No, but NOT simply because it is an instantaneous spell
It might be argued that because the spell has a duration of instantaneous, you cannot be at the same time both within the line and within ten feet of the line. However, this reasoning fundamentally misunderstands the nature of instantaneous spells.
'Instantaneous' as a spell duration does not mean that the spell itself takes no time. Instead, the definition of 'instantaneous' is:
Many spells are instantaneous. The spell harms, heals, creates, or alters a creature or an object in a way that can't be dispelled, because its magic exists only for an instant.
Features do (only) what they say they do. The only thing a duration of instantaneous means is that the spell is too short to dispel. It does not mean the spell cannot have different but sequential effects within the same, undefined, 'instant'. This may be counterintuitive to a natural sense of the word 'instantaneous', but it is what the word means as a defined game term.
As proof of that, we have other instantaneous spells that call for sequential effects. Consider the Lightning Lure spell, which has a duration of instantaneous (emphases mine):
You create a lash of lightning energy that strikes at one creature of your choice that you can see within 15 feet of you. The target must succeed on a Strength saving throw or be pulled up to 10 feet in a straight line toward you and then take 1d8 lightning damage if it is within 5 feet of you.
In this case there is a far range effect that provokes a save, if that save is failed the target is moved, if the target is moved sufficiently it ends up in the range of a new effect and then it takes damage. The movement and damage take effect at separate, discrete points in time despite the fact that the overall spell is 'instantaneous'; the damage comes after the movement and only if the result of the movement brings the target sufficiently close.
If 'instantaneous' duration meant that no time could pass during the period of a spell's effects, then lightning lure could not both move and then, depending on the results of the move, damage a target. To put it simply, within the duration of the same instantaneous spell, the target is both more than five feet from the caster and within five feet of the caster. It can do this because instantaneous does not mean the duration of the spell is no time, it means that the duration is less than the time required to cast dispel magic. To argue that gravity fissure cannot damage a target twice because it is instantaneous is to argue that lightning lure cannot damage a target that starts more than five feet away.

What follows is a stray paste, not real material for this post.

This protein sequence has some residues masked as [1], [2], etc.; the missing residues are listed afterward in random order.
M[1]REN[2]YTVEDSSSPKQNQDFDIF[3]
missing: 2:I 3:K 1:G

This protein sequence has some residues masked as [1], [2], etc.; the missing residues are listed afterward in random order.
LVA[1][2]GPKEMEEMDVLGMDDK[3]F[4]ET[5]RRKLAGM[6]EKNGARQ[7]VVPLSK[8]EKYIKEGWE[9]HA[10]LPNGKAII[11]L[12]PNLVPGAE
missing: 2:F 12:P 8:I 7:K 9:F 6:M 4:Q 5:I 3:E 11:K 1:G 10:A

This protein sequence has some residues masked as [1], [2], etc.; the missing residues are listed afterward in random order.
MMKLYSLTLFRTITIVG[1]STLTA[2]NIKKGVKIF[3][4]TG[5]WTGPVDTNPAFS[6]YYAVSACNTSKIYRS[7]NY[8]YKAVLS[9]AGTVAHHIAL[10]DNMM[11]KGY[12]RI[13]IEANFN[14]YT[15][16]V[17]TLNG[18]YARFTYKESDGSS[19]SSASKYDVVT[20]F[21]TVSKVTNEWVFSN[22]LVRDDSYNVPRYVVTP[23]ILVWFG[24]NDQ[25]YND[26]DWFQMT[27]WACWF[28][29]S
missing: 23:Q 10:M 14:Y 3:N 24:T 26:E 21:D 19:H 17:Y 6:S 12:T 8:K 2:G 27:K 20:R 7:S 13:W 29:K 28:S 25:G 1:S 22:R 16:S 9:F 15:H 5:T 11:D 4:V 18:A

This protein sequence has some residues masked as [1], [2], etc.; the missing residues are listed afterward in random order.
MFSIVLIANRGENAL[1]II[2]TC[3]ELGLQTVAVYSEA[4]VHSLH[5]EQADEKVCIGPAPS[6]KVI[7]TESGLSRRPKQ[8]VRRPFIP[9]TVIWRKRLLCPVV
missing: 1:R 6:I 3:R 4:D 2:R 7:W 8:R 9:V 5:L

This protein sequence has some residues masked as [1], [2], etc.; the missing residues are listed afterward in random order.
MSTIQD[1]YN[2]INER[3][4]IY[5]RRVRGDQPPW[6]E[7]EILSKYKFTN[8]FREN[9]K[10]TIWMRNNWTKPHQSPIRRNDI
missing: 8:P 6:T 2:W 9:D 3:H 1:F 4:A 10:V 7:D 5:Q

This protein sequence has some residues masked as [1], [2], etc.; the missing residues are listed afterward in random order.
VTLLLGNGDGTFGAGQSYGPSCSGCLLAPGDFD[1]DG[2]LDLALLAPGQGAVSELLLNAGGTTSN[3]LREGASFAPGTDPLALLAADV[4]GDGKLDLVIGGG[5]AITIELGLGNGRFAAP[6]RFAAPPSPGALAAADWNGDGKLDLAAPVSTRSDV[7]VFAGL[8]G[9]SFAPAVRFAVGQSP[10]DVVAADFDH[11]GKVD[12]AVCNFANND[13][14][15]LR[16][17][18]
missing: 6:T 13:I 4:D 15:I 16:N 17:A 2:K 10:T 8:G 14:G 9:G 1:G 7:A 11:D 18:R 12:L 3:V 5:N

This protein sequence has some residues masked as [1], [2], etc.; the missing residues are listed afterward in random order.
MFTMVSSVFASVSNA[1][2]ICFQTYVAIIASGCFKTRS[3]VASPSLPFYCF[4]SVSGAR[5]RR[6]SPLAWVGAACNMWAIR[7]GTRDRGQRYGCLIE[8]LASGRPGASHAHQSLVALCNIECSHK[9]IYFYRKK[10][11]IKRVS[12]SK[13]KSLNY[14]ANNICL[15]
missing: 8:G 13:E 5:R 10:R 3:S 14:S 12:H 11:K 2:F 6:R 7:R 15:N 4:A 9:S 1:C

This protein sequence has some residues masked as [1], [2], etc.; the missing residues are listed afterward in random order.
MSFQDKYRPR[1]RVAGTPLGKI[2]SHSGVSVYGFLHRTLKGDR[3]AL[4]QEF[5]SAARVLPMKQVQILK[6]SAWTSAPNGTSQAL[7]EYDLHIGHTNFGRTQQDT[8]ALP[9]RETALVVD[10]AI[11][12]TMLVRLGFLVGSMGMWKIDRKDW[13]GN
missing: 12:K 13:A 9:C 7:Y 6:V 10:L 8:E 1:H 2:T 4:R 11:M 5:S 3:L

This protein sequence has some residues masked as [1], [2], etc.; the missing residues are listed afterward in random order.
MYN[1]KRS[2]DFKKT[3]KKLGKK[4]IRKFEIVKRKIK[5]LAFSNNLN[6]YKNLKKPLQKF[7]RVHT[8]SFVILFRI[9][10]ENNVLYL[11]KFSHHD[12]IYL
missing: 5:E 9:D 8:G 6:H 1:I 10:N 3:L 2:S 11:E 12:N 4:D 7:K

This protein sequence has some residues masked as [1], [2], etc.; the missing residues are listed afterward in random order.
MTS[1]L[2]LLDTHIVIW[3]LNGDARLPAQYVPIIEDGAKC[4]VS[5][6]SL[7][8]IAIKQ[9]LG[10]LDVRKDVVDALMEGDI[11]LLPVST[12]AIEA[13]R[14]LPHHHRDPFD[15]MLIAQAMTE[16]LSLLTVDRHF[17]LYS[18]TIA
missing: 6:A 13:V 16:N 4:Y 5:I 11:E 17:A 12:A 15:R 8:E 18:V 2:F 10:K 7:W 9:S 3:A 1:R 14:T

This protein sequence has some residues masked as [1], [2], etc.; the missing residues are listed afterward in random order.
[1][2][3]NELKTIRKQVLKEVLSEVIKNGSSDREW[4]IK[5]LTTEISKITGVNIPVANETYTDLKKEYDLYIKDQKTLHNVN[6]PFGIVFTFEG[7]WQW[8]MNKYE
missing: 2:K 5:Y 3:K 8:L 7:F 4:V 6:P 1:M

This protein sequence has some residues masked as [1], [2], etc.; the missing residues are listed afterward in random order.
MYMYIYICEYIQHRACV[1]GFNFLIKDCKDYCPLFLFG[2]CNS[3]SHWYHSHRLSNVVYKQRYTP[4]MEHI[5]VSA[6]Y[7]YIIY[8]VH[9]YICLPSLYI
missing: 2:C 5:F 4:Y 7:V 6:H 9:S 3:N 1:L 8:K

So, if it is not because the spell duration is instantaneous, why does gravity fissure not damage a target twice?
Suppose you start your turn within ten feet of the line but not in the area of the line itself, and then fail your save. The second part of the spell says the consequences of this are that you (emphasis mine):
take 8d8 force damage and [are] pulled toward the line until the creature is in its area
Note that it does not say that you are pulled toward the line until you are where the line was. Instead, it says that a failed save results in you being in the area of the line. Since you are within the area of the line while the line is still active, you could then trigger the first part of the spell which says (emphasis mine):
Each creature in that line must make a Constitution saving throw, taking 8d8 force damage on a failed save, or half as much damage on a successful one.
The problem here is that gravity fissure does not conform to how spells in 5e usually work.
Many area-of-effect spells are instantaneous, and their description simply states that damage is done to those within their area:
Thunderwave: Each creature in a 15-foot cube
Snilloc's Snowball Swarm: Each creature in a 5-foot-radius sphere
Fireball: Each creature in a 20-foot-radius sphere
Ice Storm: Each creature in the cylinder
Cone of Cold: Each creature in a 60-foot cone
They don't need to specify what happens when you enter the area of effect because their instantaneous nature means that the spell itself will not be interrupted by movement.
Other, non-instantaneous, area-of-effect spells persist, and thus have to explain when you take damage:
Moonbeam, Sleet Storm, Evard's Black Tentacles, and Cloudkill, for example, all say "When a creature enters the spell's area for the first time on a turn or starts its turn there..."
As stated before, the closest analog to gravity fissure that we have is the instantaneous lightning lure, which both moves a target and then damages it. However, gravity fissure is more complicated in that it has two damage zones and can move targets between them. It thus naturally gives rise to the OP's question of whether the target can be damaged in the outer zone, moved to the inner zone, and then take damage again.
Persistent area-of-effect damaging spells all specify that a target takes damage when it enters them. Even lightning lure, an instantaneous spell, specifies that the target is moved and "then take[s] 1d8 lightning damage if it is within 5 feet of you," with the 'then' signifying that the damage is done when it crosses the point of proximity. Gravity fissure, on the other hand, only says that the damage from the near zone is done to "each creature in that line", presumably meaning at the time the spell is cast. Because it moves creatures between its damage zones, but does not specify what happens upon entry to the inner zone, we can conclude that it does not, in fact, damage the same creature twice.